A mutual will is a type of will that typically a married or a committed couple would create. This type of will is created jointly and is legally binding as such, rather than individually. The living partner would be legally bound by the terms of the will in the case of the death of one party. You would write a mutual will if you wish to ensure that your assets are successfully passed to your children, as opposed to your living spouse’s potential new partner as an example.
A pour-over will works in conjunction with a living trust, meaning you must also have established a trust for the will to pour into. The biggest difference from other wills is that the main beneficiary is in fact the testator’s living trust. A pour-over will cover assets that have not been transferred to the trust upon your death. At that point, your remaining assets will be automatically transferred to an already established trust.
Other Notable Wills
There are other wills worth noting, albeit they may not be used as often, or not as trustworthy. These are spelled out in our guide to making a will, check it out for more detail.
- Holographic Will
- Oral Will
What is a Trust?
A trust is a legal fiduciary arrangement where the trustor assigns the trustee the right to hold the title of assets and properties for the benefit of the listed beneficiaries. A trustor is a person who establishes the trust and identifies which beneficiaries are to receive which assets. A trustee is a person in control with a legal obligation to administer the assets or property for the purpose specified in the trust.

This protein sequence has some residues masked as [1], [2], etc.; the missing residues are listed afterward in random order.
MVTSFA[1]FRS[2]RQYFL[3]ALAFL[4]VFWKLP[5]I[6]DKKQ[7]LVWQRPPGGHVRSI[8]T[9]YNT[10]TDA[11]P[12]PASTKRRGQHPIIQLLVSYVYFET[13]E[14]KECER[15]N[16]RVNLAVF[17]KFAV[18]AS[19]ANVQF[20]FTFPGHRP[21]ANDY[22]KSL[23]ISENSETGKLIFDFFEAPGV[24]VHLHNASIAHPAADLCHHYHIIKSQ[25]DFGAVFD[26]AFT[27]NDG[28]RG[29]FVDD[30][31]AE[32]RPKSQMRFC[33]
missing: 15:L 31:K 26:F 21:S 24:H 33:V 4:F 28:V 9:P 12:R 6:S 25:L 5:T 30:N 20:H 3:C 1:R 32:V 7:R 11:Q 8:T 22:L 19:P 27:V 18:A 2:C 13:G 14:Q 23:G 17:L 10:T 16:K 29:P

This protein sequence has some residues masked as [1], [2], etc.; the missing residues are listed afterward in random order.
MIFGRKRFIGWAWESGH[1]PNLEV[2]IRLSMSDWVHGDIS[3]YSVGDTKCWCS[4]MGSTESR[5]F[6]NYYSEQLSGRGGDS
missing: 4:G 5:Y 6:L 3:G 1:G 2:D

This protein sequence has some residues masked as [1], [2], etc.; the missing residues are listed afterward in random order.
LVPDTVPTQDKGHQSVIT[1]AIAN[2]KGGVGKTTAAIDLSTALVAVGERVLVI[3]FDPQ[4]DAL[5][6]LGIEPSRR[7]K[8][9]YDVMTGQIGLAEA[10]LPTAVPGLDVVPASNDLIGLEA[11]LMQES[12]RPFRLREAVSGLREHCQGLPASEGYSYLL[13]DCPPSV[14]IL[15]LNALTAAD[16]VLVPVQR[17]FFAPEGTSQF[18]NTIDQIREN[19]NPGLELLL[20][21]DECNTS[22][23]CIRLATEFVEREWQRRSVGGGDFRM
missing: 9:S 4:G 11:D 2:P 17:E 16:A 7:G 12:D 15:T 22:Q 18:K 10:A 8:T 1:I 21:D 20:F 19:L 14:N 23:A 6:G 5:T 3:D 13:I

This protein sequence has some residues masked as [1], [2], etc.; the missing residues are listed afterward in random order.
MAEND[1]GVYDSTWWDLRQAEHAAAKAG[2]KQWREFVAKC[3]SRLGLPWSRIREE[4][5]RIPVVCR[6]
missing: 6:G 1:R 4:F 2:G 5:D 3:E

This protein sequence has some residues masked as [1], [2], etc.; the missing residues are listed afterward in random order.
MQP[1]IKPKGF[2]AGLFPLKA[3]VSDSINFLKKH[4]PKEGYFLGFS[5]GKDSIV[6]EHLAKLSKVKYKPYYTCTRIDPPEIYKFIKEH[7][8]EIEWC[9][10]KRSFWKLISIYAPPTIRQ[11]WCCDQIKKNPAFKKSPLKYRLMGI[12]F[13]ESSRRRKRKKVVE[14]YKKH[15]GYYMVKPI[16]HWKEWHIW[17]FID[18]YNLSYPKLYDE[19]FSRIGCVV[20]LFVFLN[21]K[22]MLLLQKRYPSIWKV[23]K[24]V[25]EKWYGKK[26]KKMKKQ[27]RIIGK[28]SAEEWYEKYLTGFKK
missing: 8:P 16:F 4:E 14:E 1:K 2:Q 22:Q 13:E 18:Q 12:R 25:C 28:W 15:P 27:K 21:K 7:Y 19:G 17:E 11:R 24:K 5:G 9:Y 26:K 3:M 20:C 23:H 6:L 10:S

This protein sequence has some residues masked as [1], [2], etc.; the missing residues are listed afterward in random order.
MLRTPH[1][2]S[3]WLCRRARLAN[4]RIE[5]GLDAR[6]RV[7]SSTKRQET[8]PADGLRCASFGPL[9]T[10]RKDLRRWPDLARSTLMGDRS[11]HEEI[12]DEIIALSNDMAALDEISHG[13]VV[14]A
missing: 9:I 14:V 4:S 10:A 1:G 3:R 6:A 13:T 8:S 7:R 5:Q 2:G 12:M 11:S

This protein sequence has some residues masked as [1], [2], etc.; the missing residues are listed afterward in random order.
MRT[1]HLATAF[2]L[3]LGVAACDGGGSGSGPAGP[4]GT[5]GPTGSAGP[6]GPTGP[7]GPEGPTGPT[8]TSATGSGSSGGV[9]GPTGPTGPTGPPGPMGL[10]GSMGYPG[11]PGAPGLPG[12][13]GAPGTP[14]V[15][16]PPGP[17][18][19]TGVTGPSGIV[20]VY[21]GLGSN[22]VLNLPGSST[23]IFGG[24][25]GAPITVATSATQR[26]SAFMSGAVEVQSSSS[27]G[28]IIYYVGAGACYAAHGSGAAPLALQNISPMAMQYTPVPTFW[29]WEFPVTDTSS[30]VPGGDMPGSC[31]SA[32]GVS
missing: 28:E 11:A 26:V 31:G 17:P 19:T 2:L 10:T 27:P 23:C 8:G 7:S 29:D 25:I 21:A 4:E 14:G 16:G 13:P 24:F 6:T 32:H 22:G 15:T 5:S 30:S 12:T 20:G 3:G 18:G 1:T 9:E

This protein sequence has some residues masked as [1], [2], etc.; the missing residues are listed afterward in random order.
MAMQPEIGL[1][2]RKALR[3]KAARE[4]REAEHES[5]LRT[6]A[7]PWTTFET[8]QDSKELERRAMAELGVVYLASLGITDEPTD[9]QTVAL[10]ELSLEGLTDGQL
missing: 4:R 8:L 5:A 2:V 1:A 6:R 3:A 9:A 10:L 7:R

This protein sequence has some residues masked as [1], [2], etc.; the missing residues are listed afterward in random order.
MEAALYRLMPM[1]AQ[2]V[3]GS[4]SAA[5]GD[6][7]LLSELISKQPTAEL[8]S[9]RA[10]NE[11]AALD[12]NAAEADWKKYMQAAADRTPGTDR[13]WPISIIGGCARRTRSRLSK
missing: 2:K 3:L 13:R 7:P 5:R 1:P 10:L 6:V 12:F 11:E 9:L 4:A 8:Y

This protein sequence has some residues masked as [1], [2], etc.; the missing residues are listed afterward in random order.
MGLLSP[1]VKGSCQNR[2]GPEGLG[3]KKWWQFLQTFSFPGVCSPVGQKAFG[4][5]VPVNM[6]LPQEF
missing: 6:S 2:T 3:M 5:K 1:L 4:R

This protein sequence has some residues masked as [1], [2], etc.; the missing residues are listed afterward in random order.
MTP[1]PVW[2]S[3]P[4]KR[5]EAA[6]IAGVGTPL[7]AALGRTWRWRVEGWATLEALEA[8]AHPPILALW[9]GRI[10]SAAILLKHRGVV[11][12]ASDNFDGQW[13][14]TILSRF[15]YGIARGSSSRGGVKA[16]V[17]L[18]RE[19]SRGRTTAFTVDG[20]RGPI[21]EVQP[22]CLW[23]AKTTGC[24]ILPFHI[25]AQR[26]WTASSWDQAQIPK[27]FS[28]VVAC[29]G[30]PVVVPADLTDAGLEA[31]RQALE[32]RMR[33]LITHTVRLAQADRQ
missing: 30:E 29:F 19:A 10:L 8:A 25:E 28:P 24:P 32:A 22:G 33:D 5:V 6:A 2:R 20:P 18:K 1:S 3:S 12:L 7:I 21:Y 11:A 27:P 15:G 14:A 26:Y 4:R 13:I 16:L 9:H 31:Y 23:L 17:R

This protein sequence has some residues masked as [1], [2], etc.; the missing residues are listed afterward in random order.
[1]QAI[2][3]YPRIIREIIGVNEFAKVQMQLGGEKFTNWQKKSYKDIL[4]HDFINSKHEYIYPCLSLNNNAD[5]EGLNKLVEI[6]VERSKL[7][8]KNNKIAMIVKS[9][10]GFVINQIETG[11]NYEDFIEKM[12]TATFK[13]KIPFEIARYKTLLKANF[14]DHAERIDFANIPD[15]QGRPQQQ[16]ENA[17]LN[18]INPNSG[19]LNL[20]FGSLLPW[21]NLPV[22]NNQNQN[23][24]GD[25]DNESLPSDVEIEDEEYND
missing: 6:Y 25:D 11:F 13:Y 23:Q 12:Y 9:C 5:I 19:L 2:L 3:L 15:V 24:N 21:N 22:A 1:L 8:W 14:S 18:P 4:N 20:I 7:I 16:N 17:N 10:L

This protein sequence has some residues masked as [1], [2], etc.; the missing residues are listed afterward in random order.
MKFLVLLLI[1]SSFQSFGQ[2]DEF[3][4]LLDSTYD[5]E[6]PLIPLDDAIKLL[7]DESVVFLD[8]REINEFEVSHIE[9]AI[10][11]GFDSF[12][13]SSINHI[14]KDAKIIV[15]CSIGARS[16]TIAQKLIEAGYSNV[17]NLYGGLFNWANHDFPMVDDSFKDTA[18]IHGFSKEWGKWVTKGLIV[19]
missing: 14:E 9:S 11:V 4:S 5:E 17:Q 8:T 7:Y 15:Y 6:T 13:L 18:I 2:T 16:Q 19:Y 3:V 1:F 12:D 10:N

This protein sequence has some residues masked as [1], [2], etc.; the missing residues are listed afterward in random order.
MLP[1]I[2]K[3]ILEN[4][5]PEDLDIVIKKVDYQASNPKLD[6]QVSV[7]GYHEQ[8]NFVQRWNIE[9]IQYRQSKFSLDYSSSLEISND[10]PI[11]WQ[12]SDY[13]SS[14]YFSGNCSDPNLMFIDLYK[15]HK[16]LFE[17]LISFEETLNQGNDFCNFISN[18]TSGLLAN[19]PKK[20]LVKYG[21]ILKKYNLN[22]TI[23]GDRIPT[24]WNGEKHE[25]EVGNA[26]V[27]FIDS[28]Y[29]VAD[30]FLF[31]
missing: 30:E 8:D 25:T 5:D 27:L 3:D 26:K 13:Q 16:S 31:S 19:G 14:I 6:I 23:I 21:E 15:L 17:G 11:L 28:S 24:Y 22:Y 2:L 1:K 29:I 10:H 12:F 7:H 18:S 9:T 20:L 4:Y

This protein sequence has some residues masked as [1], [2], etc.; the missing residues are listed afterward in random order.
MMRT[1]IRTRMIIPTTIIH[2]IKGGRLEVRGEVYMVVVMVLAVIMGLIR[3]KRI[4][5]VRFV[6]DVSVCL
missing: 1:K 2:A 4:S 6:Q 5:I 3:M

Types of Trusts
Now that we have a high-level understanding of what trust is, we can begin to look at the basic types of trusts. Some of the common basic trusts are as follows below, from there we can glance at the variations of these types of trusts.
A revocable trust designates beneficiaries who will receive asset distributions upon the death of the owner of the trust. A revocable trust is able to be altered, changed, or terminated entirely at the discretion of the trustor. The assets are transferred to the beneficiaries of the trust upon the death of the trustor. The big advantage of the revocable trust is that it is flexible during the lifetime of the trust, while also allowing the distribution of all assets from the estate if necessary.
With an irrevocable trust, the assets you place in it are essentially not yours anymore, and you are not allowed to make changes to it without the consent of the beneficiaries. Once assets are placed in the trust, the owner gives up all legal ownership to all of the assets and properties. At the time of the death of the trustor, the trustee would manage the assets and distribute them to any and all beneficiaries.
A living trust is used as a tool in estate planning in order for individuals to pass along assets and property without having to go through the probate process. Living trusts are managed by someone with a fiduciary obligation to manage the account in the best interest of the beneficiaries. If income is earned on trust assets, it must be reported as income tax for the settler. Living trusts also do not offer any tax benefits.